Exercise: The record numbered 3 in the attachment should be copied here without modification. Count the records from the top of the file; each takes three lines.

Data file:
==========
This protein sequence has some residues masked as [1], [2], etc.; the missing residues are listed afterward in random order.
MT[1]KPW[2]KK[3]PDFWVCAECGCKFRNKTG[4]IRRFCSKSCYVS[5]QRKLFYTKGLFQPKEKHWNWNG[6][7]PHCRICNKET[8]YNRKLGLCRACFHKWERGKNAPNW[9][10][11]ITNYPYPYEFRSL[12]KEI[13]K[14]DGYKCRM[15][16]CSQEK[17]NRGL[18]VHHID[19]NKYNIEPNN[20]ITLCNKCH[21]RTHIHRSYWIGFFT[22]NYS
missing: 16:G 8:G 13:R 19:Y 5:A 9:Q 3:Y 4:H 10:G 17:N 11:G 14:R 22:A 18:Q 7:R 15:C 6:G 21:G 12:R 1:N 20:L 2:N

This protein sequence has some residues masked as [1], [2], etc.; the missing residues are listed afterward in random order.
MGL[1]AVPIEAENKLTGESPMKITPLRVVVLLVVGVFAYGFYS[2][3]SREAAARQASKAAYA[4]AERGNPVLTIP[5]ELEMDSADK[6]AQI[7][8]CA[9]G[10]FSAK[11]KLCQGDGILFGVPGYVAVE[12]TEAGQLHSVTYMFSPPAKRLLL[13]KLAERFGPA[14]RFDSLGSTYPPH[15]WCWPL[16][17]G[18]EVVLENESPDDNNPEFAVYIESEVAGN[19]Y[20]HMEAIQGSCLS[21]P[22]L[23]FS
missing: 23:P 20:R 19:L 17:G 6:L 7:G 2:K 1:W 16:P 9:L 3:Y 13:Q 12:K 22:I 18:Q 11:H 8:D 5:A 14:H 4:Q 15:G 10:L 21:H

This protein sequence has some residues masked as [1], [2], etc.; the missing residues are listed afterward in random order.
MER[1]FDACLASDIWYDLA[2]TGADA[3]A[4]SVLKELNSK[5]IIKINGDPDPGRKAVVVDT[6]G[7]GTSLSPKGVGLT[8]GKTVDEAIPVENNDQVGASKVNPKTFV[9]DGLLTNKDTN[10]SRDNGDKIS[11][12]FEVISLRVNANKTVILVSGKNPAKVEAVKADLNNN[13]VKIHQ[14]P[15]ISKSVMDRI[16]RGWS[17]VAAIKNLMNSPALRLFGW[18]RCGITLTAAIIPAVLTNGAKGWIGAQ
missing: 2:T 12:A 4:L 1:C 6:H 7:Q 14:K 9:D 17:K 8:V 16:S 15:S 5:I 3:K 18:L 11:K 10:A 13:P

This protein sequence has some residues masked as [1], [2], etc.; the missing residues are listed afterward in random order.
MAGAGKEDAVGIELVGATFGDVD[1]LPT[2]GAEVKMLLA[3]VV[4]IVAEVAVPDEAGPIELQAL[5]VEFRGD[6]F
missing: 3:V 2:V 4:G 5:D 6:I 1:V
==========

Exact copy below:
This protein sequence has some residues masked as [1], [2], etc.; the missing residues are listed afterward in random order.
MER[1]FDACLASDIWYDLA[2]TGADA[3]A[4]SVLKELNSK[5]IIKINGDPDPGRKAVVVDT[6]G[7]GTSLSPKGVGLT[8]GKTVDEAIPVENNDQVGASKVNPKTFV[9]DGLLTNKDTN[10]SRDNGDKIS[11][12]FEVISLRVNANKTVILVSGKNPAKVEAVKADLNNN[13]VKIHQ[14]P[15]ISKSVMDRI[16]RGWS[17]VAAIKNLMNSPALRLFGW[18]RCGITLTAAIIPAVLTNGAKGWIGAQ
missing: 2:T 12:A 4:L 1:C 6:H 7:Q 14:K 9:D 17:K 8:V 16:S 15:S 5:I 3:K 18:L 11:K 10:A 13:P